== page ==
ProgressoR / Uzbekistan Progressive Rock Pages


TAO - 2006 - "The Abnormal Observations"

(45 min, Unicorn)



1.  Shruti 7:02
2.  Forget It 6:54
3.  Semanei 5:07
4.  Rhythm of Silence 6:25
5.  Run Away 4:43
6.  Ifot 7:41
7.  Hereabouts 7:31


Adam Jurewicz - guitars; vocals
Robert Sztorc - drums, vibes
Lukasz Adamczyk - bass
Kamil Urbanski - keyboards
Marek Burda - percussion

Prolusion. According to the press kit, the history of Polish quartet TAO begins in October 2003 when guitarist / singer Adam Jurewicz and drummer Robert Sztorc, being inspired by the work of artists like Planet X, Tower of Power and some others, decided to play their own music. Keyboardist Kamil Urbanski and bassist Lukasz Adamczyk joined the duo a few weeks later. It seems the title of their debut album, "The Abnormal Observations", is destined to demystify the band's full name.

Analysis. As you can see above, the seven compositions that this recording consists of are all moderately long. But while they are quite comparable in duration, some of them are much less progressively saturated than the others. When listening to the first three tracks I had time to be inspired with the thought that the album is brilliant throughout, but it was a hasty conclusion, as the fourth one has forced me to come down to earth. What a strange beast this Rhythm of Silence is - not a mere black sheep, but a truly abnormal one! No keyboards or electric guitar either in this container of Funk, Reggae and Rap (really), though to be more correct, these three components never merge with each other. Instead, each corresponding section is repeated twice, one of these reminding me strongly of Another One Bite The Dust from Queen's "The Game". Well, I always try to begin with weak tracks when inspecting an album which is good on the whole, and this is just such a case. Before describing the remainder, I'd like to mention that Adam Jurewicz has a very original low-pitched voice, his vocal style and singing as such both well suiting the music. However, purely instrumental arrangements cover more than a half of each of the other tracks, the 'boundary' ones, Shruti and Hereabouts, featuring only vocalizations. The latter has a strong acoustic feeling, which is partly because Adam pays much attention to the acoustic guitar this time around, rarely switching over to the electric one. The cut begins and ends with a classically-inflected interplay between piano and acoustic guitar, otherwise drawing a picture of quasi Jazz-Fusion with only occasional standard jazz features, such as joint syncopated movements with unison solos. Unlike most of the yet-unnamed tunes, the music here is never intense or highly intricate either, but nonetheless there are still enough twists and turns to keep it interesting. The first track and the next-to-last one, Shruti and Ifot, have much in common between them. Chasing through labyrinthine rhythms and time signatures, the group now plays Techno Thrash-based Prog-Metal, now quasi Jazz-Fusion, now blend both the idioms into one single whole. The singular, contrasting combination of growling, aggressive guitar riffs and fragile electric piano solos is one of the essential features of each of these, making both sound really one-of-a-kind. Only with a lot of reservations, I would dare to label this music as a cross between Pain Of Salvation and Planet X. It's keyboardist Kamil Urbanski who is the main purveyor of jazz elements in the group, but although Forget It and Semanei are both quite poor in keyboard patterns and, therefore, improvisations too, musically each is not in the least inferior to Shruti or Ifot, either. Sophisticatedly arranged and splendidly performed, these still have almost nothing to do with conventional Prog-Metal, one of the instrumental interludes on Semanei bringing to mind the Grindcore style. Each of the four songs described last demands much effort from the listener to be comprehended. Well, Run Away is less tangled, usually simply alternating Doom Metal-like textures with softer ones, but still sounds fresh and compelling.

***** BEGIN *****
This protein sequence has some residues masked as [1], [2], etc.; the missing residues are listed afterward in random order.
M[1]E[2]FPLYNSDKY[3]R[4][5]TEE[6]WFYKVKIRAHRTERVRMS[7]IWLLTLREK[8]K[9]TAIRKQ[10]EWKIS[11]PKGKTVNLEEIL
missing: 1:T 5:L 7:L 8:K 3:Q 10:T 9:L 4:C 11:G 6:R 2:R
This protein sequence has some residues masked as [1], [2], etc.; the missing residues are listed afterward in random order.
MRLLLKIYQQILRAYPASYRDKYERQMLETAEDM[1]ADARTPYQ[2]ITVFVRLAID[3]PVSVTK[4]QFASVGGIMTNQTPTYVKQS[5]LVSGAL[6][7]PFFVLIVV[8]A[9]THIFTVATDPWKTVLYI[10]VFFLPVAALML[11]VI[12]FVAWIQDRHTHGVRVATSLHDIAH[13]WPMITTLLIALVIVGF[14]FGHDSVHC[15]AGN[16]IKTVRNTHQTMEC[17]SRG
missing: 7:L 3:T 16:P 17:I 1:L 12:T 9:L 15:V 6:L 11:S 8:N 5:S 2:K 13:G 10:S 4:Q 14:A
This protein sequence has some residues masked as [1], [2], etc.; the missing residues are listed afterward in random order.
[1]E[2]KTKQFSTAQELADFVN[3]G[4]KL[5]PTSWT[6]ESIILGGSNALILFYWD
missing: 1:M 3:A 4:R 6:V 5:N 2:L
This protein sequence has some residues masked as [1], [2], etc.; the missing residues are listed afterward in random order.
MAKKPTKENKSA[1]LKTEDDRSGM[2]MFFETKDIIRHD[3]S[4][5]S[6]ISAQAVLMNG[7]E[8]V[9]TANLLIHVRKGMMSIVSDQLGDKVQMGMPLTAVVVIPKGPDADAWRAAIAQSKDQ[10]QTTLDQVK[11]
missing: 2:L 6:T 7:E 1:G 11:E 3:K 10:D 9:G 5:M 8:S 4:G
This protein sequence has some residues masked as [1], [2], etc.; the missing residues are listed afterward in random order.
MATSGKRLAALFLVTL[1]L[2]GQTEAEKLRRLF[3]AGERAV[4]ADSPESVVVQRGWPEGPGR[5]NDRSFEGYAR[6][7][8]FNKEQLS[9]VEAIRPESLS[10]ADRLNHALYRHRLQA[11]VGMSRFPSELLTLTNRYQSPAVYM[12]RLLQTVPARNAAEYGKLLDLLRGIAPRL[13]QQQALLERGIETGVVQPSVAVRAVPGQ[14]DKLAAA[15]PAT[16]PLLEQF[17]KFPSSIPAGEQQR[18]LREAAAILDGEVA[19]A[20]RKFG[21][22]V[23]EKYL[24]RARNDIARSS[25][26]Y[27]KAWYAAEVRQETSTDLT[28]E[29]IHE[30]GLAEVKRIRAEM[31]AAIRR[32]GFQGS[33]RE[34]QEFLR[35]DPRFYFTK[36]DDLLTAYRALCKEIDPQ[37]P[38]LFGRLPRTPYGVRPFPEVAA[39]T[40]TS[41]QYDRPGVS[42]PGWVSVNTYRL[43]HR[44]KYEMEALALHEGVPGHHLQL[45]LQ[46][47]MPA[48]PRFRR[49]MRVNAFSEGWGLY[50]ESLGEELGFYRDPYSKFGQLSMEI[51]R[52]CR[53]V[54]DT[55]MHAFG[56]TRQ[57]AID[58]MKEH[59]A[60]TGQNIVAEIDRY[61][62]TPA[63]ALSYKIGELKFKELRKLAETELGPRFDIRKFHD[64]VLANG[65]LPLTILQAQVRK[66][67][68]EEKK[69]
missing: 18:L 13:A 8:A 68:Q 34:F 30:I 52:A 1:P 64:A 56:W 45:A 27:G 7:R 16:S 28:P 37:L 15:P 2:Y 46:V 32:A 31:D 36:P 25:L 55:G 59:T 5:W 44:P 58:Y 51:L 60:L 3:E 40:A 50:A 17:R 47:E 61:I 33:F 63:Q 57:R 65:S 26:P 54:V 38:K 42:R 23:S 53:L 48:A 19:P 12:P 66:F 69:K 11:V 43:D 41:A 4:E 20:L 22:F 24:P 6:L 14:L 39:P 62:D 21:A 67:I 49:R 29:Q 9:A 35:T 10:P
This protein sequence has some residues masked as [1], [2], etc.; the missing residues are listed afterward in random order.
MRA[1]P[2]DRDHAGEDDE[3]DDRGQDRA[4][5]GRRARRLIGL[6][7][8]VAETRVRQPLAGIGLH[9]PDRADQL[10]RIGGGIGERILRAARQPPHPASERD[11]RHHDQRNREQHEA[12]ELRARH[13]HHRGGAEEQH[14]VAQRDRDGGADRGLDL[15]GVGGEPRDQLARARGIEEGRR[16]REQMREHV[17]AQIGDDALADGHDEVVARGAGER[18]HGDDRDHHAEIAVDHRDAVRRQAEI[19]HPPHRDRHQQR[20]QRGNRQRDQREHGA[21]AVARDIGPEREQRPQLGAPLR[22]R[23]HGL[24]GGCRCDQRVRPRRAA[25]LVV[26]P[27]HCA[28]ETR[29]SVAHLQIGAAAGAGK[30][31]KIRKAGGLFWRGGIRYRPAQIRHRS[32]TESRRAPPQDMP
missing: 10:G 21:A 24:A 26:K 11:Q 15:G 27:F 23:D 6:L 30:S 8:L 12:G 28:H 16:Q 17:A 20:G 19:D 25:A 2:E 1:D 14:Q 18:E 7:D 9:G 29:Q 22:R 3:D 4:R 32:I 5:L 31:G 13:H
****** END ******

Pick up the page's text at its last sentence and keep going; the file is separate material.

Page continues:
Conclusion. It might be very difficult nowadays to make a progressive rock creation with no direct relationship to the genre's past, but these young musicians have successfully fulfilled that intention. While certainly not a masterwork, "The Abnormal Observations" is more than a merely good effort overall, and is one of the last year's strongest Prog-Metal-related debut albums that I was lucky enough to get hold of and listen to. Recommended.

VM: February 10, 2006

Related Links:

Unicorn Records


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